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Small cars - really small cars - still stand quite tall, in sales terms. Well, they do if you're Honda, which is still shifting not far off a thousand Jazzes every month. If you think the Jazz is a poor choice of name, or you just don't like aimless, formless music, be aware that this Honda is called a 'Fit' in other markets, so it could be worse.
While it can't escape the silly names brigade it is quite a serious car. Serious because while other machines in the segment serve up meat and two veg, the Jazz does two extraordinary things - it's gigantic inside for such a diminutive car, and it has an innovative back seat.
If that doesn't make you read on, I don't know what will.
|Honda Jazz 2017: VTi|
|Fuel Type||Regular Unleaded Petrol|
The basic car in the three-tier range is the VTi. If you're happy to change gears yourself, you can get your backside into a Jazz for just $14,990. There aren't many cars cheaper than that, and there are fewer still that are worth buying, and none that come with solid, Honda engineering.
The modest specification includes 15-inch alloy wheels, cruise control, a four-speaker stereo with Bluetooth and USB, air-conditioning, power windows and mirrors, reversing camera, remote central locking, LED headlights, rear parking sensors with dash display and a space-saver spare.
You can see a couple of surprise and delight features there - LED headlights at this level are practically unheard of.
The four-speaker stereo is tinny but otherwise fine. The small touchscreen is reasonably snappy but the underlying software is a bit of a lame duck - it looks really old. Much like its compatriots at Toyota, Honda's head unit looks like an off-the-shelf job, with the USB port hidden under an ugly cover. It's a bit low-rent in an otherwise excellent cabin.
The Jazz has, happily, evolved its design over the years. At first it was like a mini Rice Bubble-era Toyota Tarago and today it's still very much a mini Rice Bubble-era Tarago, but now it's slightly bigger.
Honda's quirky design bods were in a strange mood around the time of this generation's conception and while the front end is fairly tame and contemporary - if a bit bulgy - the side view is characterised by a deep gash in the side of the car that runs to the taillights and then hooks down, leaving a space where you could snap a hockey stick into the side for storage. It calms down again at the back, with tall stacked tail-lights and a broad tailgate.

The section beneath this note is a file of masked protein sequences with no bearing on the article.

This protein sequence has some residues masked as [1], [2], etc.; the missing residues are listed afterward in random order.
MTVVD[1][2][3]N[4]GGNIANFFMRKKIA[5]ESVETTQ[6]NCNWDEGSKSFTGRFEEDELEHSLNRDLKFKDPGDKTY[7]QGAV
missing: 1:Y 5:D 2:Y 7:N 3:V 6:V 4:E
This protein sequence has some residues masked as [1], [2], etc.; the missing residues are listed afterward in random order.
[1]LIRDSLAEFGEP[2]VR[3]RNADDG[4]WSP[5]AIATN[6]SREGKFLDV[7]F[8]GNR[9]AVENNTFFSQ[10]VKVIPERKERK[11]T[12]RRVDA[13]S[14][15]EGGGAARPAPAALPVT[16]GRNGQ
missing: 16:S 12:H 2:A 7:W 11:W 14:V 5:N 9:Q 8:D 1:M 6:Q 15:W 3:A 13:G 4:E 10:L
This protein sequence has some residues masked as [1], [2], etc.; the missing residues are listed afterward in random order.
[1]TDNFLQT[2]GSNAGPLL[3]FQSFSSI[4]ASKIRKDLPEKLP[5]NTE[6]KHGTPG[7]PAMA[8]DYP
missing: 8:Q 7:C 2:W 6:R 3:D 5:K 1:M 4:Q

Inside, things are fairly tame, with dark grey plastics that are lifted by brushed aluminium-look trim around the dashboard-mounted air vents. It's not bang up to date like the HR-V, Civic and new CR-V, but it's perfectly inoffensive. In fact, it feels like a more expensive car, although that is getting harder to say these days - the Mazda2 has is a pretty plush interior for similar money while both are miles ahead of the Hyundai Accent.
The space inside the Jazz is extraordinary for such a small car. Back-seat passengers in its immediate competition - Mazda2 and Hyundai Accent - could only dream of the kind of legroom enjoyed in the Honda. Behind my driving position there's still tonnes of room, and I'm just shy of 180cm.
As ever, the interior is full of clever details, packed into a small space. The centre console holds two cupholders, a tray for your phone and a compartmentalised open tray reachable by both front and rear seat passengers. A third cupholder folds out of the dash on the driver's side. The back seat doesn't have any cupholders, unfortunately, and nor is there a centre armrest.
The Jazz is the home of the Magic Seats. The rears are split 60/40 and flop forward to create a near-flat load space. Pull them back up and you can fold the seat squabs up, clearing the way for items you'd rather not rattle around in the boot or that need that extra headroom (say, a tall plant or a flat pack that won't lie... flat. Or a dog). They're very clever and nobody else has them.